App. 2018). After appellant filed this appeal, the court of criminal appeals reversed Ingerson
because it erroneously applied the abrogated reasonable hypothesis construct. Accordingly,
appellant’s reliance on Ingerson is unavailing. In addition, appellant’s reliance on Winfrey is
misplaced because that case is readily and materially distinguishable from this one.
Winfrey involved a conviction for capital murder during the course of a robbery. Winfrey,
393 S.W.3d at 765. In Winfrey, the universe of possible suspects was completely open. Id. There
1 At trial, the State introduced evidence that A.G.’s cell phone pinged off a cellular tower in Lewisville at 7:27 a.m. on June 20, 2015. The Neighbor’s surveillance video showed appellant’s sister and brother-in-law leaving the house and getting into a red car at approximately 6:20 a.m. When the State attempted to suggest that appellant’s family members took A.G.’s phone and drove it to Lewisville, appellant’s counsel objected that there was no evidence the red car went anywhere other than out of the driveway. The trial court sustained appellant’s objection.


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was no physical evidence to connect Winfrey or her family to the crime scene, nor were she or any
of her family members connected to the property assumed to be missing from the victim’s home.
Id. The only evidence that purported to directly connect Winfrey to the crime scene was a canine
scent lineup. The testimony in that case reflected the dogs detected Winfrey’s scent on the victim’s
clothes, indicating that, at some unspecified time, she had contact with his clothing. Id. at 766. In
finding a lack of sufficient evidence to support Winfrey’s conviction, the court concluded dog
scent lineups, “when used alone or as primary evidence, are legally insufficient to support a
conviction.” Id. at 768 (citing Winfrey v. State, 323 S.W.3d 875, 876–78 (Tex. Crim. App. 2010)).
In this case, the evidence established an uncontested and direct connection between appellant, the
victim, and her removal from the crime scene and the universe of potential perpetrators was limited
to three or four people. Thus, we conclude Winfrey is distinguishable.
We now consider whether the jury, as the exclusive judge of the credibility of the witnesses
and the weight to be given to their testimony, could have reasonably concluded, beyond reasonable
doubt, that appellant was the perpetrator of this crime. In doing so, we note that juries are permitted
to draw multiple reasonable inferences as long as each inference is supported by the evidence
presented at trial. Hooper v. State, 214 S.W.3d 9, 15 (Tex. Crim. App. 2007).
In Hooper, the court of criminal appeals recognized that without concrete examples, it can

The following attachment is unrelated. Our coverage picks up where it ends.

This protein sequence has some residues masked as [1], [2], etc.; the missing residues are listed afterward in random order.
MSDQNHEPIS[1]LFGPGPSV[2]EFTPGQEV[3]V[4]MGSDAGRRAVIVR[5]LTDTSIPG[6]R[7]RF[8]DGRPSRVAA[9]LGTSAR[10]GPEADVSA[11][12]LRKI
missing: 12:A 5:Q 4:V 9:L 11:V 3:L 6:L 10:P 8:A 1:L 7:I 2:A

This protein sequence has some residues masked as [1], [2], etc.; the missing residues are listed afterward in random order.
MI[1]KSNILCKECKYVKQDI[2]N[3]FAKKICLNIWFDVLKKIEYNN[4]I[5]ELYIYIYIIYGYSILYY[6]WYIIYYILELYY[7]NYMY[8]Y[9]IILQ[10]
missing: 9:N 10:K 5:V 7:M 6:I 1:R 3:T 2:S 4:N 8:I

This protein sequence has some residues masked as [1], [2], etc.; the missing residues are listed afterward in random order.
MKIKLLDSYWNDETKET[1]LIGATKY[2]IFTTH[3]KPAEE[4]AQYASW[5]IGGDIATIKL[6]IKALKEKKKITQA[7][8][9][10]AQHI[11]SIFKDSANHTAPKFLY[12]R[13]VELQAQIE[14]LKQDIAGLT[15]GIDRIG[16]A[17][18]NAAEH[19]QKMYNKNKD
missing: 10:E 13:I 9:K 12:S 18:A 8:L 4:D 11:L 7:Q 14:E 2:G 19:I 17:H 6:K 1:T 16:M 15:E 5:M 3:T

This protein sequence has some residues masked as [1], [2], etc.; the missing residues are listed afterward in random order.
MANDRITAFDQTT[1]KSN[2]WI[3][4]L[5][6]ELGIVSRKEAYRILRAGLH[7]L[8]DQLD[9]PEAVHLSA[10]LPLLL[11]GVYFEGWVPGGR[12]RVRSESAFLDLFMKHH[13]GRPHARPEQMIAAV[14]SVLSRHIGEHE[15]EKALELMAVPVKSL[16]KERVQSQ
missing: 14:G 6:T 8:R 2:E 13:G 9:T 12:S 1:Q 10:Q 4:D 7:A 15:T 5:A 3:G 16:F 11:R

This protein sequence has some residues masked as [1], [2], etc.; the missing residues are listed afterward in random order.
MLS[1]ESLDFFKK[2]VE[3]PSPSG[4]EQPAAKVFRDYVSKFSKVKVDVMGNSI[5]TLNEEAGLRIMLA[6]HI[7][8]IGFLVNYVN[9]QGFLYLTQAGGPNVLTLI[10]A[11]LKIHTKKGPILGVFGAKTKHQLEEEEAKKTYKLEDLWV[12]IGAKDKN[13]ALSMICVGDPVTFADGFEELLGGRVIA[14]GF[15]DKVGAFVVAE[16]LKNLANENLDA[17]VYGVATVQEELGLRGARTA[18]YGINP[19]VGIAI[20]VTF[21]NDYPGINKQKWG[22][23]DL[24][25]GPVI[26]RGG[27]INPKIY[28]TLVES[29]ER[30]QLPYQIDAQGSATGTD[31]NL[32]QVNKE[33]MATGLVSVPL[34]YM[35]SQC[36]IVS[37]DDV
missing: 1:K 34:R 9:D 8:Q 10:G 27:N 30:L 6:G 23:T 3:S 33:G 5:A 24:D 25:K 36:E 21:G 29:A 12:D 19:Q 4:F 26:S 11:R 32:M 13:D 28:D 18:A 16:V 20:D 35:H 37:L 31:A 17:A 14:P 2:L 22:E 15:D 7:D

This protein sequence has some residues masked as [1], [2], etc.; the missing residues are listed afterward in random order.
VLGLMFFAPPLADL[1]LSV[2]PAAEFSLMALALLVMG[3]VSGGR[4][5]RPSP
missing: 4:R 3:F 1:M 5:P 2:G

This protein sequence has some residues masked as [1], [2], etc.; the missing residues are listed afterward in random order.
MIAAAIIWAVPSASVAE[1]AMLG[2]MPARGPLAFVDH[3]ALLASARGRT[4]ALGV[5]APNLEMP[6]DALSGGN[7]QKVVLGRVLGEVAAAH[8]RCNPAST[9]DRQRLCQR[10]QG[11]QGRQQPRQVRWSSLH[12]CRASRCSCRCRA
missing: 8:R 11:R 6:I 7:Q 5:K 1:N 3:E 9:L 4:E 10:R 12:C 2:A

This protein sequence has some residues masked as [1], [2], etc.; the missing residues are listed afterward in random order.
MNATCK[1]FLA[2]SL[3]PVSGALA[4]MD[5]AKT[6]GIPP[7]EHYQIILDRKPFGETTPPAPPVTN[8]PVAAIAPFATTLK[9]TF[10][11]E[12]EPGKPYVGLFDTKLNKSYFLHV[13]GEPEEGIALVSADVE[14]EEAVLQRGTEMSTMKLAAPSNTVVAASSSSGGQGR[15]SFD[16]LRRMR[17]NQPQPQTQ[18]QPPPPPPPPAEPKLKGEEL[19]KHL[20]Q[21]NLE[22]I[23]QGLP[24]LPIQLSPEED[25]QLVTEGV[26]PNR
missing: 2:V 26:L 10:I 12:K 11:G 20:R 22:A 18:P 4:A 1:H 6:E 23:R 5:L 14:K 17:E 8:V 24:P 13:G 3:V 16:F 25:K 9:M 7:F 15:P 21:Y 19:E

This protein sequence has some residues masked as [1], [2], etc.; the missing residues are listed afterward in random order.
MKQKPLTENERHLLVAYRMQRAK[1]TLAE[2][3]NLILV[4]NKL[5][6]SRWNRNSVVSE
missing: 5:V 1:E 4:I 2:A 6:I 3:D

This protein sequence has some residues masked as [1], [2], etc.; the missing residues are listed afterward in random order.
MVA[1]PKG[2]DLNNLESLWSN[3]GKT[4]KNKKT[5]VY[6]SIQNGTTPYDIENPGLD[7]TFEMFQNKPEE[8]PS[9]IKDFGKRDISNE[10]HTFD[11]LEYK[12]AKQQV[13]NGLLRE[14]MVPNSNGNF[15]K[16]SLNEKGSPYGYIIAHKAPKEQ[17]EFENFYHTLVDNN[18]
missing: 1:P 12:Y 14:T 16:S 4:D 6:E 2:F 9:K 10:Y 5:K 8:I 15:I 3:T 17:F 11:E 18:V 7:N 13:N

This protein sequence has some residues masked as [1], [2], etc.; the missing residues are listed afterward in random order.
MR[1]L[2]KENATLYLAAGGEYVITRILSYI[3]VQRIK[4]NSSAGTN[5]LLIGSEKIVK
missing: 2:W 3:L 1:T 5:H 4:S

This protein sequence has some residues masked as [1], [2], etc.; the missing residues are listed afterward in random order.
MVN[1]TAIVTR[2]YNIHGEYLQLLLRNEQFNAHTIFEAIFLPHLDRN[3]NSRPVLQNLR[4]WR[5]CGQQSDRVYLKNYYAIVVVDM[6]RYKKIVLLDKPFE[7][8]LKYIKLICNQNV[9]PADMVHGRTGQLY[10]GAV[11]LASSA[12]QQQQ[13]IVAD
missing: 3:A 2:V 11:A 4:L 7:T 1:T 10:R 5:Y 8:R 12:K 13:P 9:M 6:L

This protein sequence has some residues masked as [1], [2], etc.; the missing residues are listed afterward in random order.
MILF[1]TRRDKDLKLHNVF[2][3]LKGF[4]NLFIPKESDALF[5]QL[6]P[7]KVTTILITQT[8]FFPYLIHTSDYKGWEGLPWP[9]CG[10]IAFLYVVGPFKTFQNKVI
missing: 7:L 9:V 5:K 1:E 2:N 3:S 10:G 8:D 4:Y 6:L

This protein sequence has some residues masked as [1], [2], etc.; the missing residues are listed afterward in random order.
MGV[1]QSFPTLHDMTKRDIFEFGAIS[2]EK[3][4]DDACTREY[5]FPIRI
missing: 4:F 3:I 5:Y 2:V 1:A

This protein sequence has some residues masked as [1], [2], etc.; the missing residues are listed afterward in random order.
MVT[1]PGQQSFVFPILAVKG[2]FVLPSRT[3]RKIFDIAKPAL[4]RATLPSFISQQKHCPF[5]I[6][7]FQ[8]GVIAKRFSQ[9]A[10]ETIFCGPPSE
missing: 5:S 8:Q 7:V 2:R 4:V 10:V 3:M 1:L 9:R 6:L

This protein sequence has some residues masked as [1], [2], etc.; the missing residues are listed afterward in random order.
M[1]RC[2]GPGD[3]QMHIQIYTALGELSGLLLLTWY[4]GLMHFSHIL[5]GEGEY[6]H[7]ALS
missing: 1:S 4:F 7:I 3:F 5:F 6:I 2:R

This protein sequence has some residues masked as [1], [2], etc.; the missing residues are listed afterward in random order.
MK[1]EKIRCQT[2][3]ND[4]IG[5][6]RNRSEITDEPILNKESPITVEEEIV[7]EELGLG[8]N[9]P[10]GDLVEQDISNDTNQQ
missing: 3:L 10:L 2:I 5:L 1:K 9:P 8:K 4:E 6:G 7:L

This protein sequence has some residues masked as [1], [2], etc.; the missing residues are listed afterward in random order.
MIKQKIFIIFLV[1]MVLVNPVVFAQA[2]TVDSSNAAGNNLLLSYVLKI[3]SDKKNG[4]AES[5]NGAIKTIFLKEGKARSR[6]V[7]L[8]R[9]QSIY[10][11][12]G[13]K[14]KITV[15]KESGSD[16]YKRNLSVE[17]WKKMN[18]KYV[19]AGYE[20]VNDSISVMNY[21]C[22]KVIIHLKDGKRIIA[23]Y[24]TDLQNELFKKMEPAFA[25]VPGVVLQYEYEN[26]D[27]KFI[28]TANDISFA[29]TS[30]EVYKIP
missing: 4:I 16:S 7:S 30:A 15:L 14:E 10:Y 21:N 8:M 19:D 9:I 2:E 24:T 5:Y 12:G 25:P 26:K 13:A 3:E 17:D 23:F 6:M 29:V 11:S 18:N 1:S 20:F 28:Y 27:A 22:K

be difficult to differentiate between inferences and speculation, and between drawing multiple
reasonable inferences versus drawing a series of factually unsupported speculations. Id. at 16. It
therefore set forth the following hypothetical to illustrate the differences.
A woman is seen standing in an office holding a smoking gun. There is a body with a gunshot wound on the floor near her. Based on these two facts, it is reasonable to infer that the woman shot the gun (she is holding the gun, and it is still smoking). Is it also reasonable to infer that she shot the person on the floor? To make that determination, other factors must be taken into consideration. If she is the only person in the room with a smoking gun, then it is reasonable to infer that she shot the person on the floor. But, if there are other people with smoking guns in the room, absent other evidence of her guilt, it is not reasonable to infer that she


–8–
was the shooter. No rational juror should find beyond a reasonable doubt that she was the shooter, rather than any of the other people with smoking guns. To do so would require impermissible speculation. But, what if there is also evidence that the other guns in the room are toy guns and cannot shoot bullets? Then, it would be reasonable to infer that no one with a toy gun was the shooter. It would also be reasonable to infer that the woman holding the smoking gun was the shooter. This would require multiple inferences based upon the same set of facts, but they are reasonable inferences when looking at the evidence. We first have to infer that she shot the gun. This is a reasonable inference because she is holding the gun, and it is still smoking. Next, we have to infer that she shot the person on the floor. This inference is based in part on the original inference that she shot the gun, but is also a reasonable inference drawn from the circumstances.

Id.
Appellant contends that the State’s smoking gun was his attempt to cover up A.G.’s murder
and urges that because two of his family members attempted to cover up the murder as well, by
disposing of A.G.’s cell phone, miles away from appellant’s home, there were other “smoking